The battle to succeed President Uhuru Kenyatta and the by-elections next month are shaping up into a race of four formations angling to gain political momentum and use it to sprint to the finish line in 2022.
Deputy President William Ruto with his “Hustler Nation” brigade is one of the camps that has gone full throttle against Orange Democratic Movement (ODM) leader Raila Odinga, seen as his biggest challenger in the 2022 race.
Mr Odinga has not formally announced his fifth presidential bid. He leads the second formation and seems to have the support of the President, his March 9, 2018 handshake partner.
Then there is a new formation of Wiper party leader Kalonzo Musyoka, his Amani National Congress (ANC) colleague Musalia Mudavadi, Ford-Kenya’s Moses Wetang’ula and Kanu’s Gideon Moi who have launched joint campaigns for the March 4 by-elections under the One Kenya banner.
Though the four have coalesced around the President and back the Kenyatta-Odinga-led Building Bridges Initiative (BBI), they have shown the strongest indications of a plan to run their campaigns without the ODM chief.
The fourth group is made up of politicians that see themselves outside the spectrum of the first three formations, but who do not seem to have a problem with President Kenyatta or his relationship with Mr Odinga.
These are former United Nations Conference on Trade and Development Secretary-General Mukhisa Kituyi and governors Kivutha Kibwana (Makueni) and Alfred Mutua (Machakos).
Dr Mutua is also the Maendeleo Chap Chap party leader, while Dr Kituyi is a former Trade minister.
Dr Kituyi, who jetted into the country from Europe on Sunday, says he is not aligned to any of the leading groups.
“The fact that I am outside the forest means I can see the canopy better than those inside. I am not in the National Super Alliance (Nasa) or Jubilee. I am not in Kieleweke or Tangatanga,” he said.
“If I start to identify with any of these group, I will lose the goodwill and capital that I already have.”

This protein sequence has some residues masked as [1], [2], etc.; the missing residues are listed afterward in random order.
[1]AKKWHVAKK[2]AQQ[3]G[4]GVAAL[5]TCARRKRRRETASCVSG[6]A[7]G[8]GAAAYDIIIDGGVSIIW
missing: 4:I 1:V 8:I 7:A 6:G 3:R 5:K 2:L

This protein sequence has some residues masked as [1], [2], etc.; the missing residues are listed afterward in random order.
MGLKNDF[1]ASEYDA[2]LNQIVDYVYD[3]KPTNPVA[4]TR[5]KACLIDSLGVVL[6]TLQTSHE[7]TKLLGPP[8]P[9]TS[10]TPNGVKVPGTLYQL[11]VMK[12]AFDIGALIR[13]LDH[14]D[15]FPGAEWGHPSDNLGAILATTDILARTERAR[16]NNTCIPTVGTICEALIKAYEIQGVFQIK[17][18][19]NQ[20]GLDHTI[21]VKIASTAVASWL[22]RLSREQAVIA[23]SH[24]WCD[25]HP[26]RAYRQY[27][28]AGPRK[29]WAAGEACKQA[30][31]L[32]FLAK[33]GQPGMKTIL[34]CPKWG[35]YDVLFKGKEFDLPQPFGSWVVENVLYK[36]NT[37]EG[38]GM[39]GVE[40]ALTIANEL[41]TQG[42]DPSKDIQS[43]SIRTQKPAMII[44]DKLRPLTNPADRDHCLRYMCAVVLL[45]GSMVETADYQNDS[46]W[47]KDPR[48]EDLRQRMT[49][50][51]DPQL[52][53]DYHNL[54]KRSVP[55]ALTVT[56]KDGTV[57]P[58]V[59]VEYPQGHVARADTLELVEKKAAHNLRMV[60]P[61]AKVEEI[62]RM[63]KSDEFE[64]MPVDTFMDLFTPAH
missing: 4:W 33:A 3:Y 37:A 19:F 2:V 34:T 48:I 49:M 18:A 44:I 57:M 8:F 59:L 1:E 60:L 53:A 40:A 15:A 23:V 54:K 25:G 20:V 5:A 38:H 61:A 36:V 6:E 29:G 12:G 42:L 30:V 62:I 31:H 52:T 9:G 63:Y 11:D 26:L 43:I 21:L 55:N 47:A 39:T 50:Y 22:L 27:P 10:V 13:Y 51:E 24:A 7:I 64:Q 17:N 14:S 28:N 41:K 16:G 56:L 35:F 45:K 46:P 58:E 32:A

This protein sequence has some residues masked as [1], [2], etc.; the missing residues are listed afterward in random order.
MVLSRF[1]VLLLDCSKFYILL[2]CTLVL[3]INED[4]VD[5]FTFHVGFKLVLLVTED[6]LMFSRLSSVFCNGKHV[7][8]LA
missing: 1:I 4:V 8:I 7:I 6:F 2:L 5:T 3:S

The Kabuchai and Matungu parliamentary by-elections as well as the Machakos Senate one present the ultimate test for the four formations, coming just under three months to the planned BBI plebiscite.
The DP, who has anchored his campaign on the “Hustler Narrative”, termed the other formations backward and tribal.
“I am in this journey even if I remain alone. They can form all the alliances they want. They have no clue where this country is supposed to go,” he said at his Karen residence, where he met 400 leaders from Nairobi, Mombasa Nakuru and Nyanza, accompanied by eight MPs, yesterday.
“I am happy they have started early and I can see them. Let them get their houses in order and tell us their candidate because ‘hustlers’ are ready on this side.”
He added that 16 million jobless Kenyans do not need tribal leaders.
“We need visionary people who can think for Kenya. That is why we are activating the coalition of the people with ideas through the ‘Hustler Nation’. This will advance the allocation of more resources at the base of the wealth pyramid,” he said.
Of the four formations, the Kalonzo-Mudavadi-Wetang’ula-Moi one has gained fresh momentum in the recent past, with the team taking its unity campaign and possible 2022 coalition pact to Matungu where ANC’s Peter Oscar Nabulindo wants to capture the seat left vacant with the death of Justus Murunga late last year.
The four also support Ford-Kenya’s Majimbo Kalasinga in Kabuchai as well as Wiper’s Agnes Kavindu Muthama in Machakos.